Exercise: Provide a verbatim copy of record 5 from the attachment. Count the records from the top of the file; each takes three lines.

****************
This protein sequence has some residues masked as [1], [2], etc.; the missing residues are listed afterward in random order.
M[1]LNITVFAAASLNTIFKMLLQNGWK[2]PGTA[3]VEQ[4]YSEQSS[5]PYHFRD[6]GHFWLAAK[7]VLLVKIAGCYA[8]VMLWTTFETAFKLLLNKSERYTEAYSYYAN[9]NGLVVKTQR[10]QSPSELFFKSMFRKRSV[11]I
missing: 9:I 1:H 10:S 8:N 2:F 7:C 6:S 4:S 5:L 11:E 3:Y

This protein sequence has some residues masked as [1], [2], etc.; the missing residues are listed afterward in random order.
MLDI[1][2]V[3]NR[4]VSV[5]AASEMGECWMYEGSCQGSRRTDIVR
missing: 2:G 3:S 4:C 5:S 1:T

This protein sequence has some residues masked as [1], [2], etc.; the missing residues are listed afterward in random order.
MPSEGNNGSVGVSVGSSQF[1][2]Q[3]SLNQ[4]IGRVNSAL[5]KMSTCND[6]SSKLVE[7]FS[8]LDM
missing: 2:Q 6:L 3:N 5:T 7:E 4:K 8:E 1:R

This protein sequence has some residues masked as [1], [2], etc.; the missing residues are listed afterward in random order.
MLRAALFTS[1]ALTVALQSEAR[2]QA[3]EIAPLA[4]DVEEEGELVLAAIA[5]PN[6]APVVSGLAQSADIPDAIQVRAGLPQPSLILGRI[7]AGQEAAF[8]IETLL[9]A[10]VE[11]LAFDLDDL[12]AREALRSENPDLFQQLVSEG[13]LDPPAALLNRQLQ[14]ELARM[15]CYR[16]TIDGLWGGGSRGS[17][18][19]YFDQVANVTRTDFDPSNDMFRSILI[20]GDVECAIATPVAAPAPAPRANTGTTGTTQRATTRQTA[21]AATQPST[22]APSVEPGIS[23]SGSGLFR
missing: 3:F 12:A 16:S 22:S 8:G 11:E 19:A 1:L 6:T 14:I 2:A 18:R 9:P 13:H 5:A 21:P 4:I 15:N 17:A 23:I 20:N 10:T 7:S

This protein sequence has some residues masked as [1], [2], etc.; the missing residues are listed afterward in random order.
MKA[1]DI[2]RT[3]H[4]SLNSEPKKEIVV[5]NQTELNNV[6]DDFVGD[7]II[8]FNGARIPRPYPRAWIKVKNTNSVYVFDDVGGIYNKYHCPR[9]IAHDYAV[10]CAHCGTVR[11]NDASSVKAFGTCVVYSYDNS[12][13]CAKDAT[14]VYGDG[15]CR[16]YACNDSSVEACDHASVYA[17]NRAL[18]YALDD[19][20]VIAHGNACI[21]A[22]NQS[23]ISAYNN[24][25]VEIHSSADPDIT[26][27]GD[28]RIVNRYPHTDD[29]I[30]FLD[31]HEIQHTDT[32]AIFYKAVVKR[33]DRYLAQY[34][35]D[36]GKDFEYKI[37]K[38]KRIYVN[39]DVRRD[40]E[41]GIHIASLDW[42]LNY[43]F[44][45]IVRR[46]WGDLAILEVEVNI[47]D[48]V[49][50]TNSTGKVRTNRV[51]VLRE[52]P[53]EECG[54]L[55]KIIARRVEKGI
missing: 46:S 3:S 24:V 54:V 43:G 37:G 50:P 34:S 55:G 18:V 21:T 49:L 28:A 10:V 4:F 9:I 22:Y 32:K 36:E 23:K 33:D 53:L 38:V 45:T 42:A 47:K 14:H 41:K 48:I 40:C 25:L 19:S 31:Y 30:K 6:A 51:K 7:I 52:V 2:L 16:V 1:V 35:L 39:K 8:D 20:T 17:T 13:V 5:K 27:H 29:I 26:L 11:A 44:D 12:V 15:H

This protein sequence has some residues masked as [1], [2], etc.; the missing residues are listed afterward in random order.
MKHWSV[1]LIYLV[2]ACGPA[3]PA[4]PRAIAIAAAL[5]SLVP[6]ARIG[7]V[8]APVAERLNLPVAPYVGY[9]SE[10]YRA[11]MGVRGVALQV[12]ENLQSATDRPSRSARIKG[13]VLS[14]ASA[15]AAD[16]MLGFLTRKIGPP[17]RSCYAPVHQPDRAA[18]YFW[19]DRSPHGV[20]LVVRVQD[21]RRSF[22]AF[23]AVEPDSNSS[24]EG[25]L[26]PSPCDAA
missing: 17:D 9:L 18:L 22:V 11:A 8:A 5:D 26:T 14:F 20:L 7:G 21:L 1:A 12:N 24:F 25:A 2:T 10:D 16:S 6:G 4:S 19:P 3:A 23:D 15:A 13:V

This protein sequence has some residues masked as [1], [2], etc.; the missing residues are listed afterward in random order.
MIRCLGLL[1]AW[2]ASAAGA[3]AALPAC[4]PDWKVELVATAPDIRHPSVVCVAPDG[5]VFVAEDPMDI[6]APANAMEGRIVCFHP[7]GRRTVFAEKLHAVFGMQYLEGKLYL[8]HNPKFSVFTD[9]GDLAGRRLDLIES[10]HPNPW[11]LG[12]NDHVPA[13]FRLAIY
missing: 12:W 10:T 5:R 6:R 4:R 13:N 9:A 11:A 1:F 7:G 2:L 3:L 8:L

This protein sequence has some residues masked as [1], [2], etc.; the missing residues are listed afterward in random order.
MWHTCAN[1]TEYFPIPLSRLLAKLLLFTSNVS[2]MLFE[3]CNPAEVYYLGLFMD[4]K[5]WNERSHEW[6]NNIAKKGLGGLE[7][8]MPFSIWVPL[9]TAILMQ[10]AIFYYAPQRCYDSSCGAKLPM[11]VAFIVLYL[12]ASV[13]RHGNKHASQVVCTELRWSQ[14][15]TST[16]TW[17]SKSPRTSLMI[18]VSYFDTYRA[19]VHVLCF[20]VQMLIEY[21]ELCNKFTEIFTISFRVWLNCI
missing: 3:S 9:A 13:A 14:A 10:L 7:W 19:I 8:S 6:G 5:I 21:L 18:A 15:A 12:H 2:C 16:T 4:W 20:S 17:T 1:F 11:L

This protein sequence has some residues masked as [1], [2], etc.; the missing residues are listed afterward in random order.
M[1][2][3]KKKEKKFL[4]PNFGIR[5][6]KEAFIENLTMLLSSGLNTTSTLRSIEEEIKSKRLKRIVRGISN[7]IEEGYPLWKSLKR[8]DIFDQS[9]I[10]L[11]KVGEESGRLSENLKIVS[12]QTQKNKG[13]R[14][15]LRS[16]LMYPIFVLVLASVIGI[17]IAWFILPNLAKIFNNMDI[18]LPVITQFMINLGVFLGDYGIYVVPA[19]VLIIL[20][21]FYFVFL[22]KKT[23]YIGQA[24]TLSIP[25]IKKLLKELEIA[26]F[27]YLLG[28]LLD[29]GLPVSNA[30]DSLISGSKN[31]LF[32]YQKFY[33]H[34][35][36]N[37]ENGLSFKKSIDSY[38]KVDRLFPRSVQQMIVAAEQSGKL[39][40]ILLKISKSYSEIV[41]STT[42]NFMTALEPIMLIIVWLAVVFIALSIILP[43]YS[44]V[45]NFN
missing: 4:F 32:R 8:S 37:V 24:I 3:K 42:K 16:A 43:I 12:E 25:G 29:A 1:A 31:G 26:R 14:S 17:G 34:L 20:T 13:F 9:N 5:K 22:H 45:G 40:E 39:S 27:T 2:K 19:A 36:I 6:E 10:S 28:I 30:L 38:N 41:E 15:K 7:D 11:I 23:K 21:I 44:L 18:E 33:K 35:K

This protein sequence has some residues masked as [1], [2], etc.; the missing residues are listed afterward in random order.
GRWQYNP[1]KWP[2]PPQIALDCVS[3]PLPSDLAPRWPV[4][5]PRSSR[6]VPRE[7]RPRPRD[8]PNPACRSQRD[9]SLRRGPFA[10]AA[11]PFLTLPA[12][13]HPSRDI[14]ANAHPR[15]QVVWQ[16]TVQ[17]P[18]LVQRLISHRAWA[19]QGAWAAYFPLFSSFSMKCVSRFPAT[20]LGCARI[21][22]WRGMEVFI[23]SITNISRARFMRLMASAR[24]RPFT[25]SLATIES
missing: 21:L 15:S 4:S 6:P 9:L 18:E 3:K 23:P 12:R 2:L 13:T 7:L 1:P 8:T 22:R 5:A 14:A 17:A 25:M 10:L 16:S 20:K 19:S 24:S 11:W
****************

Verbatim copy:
This protein sequence has some residues masked as [1], [2], etc.; the missing residues are listed afterward in random order.
MKA[1]DI[2]RT[3]H[4]SLNSEPKKEIVV[5]NQTELNNV[6]DDFVGD[7]II[8]FNGARIPRPYPRAWIKVKNTNSVYVFDDVGGIYNKYHCPR[9]IAHDYAV[10]CAHCGTVR[11]NDASSVKAFGTCVVYSYDNS[12][13]CAKDAT[14]VYGDG[15]CR[16]YACNDSSVEACDHASVYA[17]NRAL[18]YALDD[19][20]VIAHGNACI[21]A[22]NQS[23]ISAYNN[24][25]VEIHSSADPDIT[26][27]GD[28]RIVNRYPHTDD[29]I[30]FLD[31]HEIQHTDT[32]AIFYKAVVKR[33]DRYLAQY[34][35]D[36]GKDFEYKI[37]K[38]KRIYVN[39]DVRRD[40]E[41]GIHIASLDW[42]LNY[43]F[44][45]IVRR[46]WGDLAILEVEVNI[47]D[48]V[49][50]TNSTGKVRTNRV[51]VLRE[52]P[53]EECG[54]L[55]KIIARRVEKGI
missing: 46:S 3:S 24:V 54:V 43:G 37:G 50:P 34:S 55:G 18:V 21:T 49:L 28:A 10:V 4:F 9:I 22:Y 32:K 36:E 23:K 33:D 53:L 38:V 45:T 42:A 47:K 14:H 41:K 48:I 40:C 25:L 19:S 31:Y 30:K 6:A 51:K 7:I 52:V 2:L 16:V 1:V 35:L 39:K 8:D 20:T 17:T 13:V 5:K 27:H 29:I 26:L 11:A 44:D 12:V 15:H